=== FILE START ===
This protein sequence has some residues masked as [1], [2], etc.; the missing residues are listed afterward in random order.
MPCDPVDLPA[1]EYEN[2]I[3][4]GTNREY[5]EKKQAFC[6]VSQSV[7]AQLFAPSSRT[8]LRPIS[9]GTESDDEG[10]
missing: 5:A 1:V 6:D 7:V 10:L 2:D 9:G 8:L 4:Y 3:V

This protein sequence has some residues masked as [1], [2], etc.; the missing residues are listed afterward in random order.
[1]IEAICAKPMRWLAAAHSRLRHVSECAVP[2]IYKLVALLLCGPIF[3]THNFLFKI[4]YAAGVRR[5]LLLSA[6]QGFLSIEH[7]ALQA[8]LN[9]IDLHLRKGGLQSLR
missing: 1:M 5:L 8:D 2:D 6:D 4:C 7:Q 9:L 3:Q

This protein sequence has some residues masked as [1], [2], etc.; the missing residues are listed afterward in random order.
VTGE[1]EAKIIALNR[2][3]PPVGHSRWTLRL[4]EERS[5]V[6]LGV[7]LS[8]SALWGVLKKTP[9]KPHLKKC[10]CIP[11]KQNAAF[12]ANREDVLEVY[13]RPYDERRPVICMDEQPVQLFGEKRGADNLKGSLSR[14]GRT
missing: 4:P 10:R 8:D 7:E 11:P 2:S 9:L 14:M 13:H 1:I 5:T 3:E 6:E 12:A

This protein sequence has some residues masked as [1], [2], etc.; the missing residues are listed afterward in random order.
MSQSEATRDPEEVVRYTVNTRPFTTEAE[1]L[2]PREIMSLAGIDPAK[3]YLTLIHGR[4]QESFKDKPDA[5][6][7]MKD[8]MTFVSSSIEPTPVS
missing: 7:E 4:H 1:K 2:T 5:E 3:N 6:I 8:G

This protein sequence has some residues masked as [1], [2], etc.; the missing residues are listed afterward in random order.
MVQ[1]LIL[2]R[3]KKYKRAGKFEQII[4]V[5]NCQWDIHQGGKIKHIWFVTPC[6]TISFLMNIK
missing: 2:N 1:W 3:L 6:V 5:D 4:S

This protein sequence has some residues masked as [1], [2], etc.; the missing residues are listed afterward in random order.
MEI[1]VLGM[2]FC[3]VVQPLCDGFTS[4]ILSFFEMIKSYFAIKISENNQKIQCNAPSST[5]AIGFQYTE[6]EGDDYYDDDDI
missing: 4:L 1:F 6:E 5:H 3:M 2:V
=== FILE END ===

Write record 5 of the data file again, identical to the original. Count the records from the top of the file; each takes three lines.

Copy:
This protein sequence has some residues masked as [1], [2], etc.; the missing residues are listed afterward in random order.
MVQ[1]LIL[2]R[3]KKYKRAGKFEQII[4]V[5]NCQWDIHQGGKIKHIWFVTPC[6]TISFLMNIK
missing: 2:N 1:W 3:L 6:V 5:D 4:S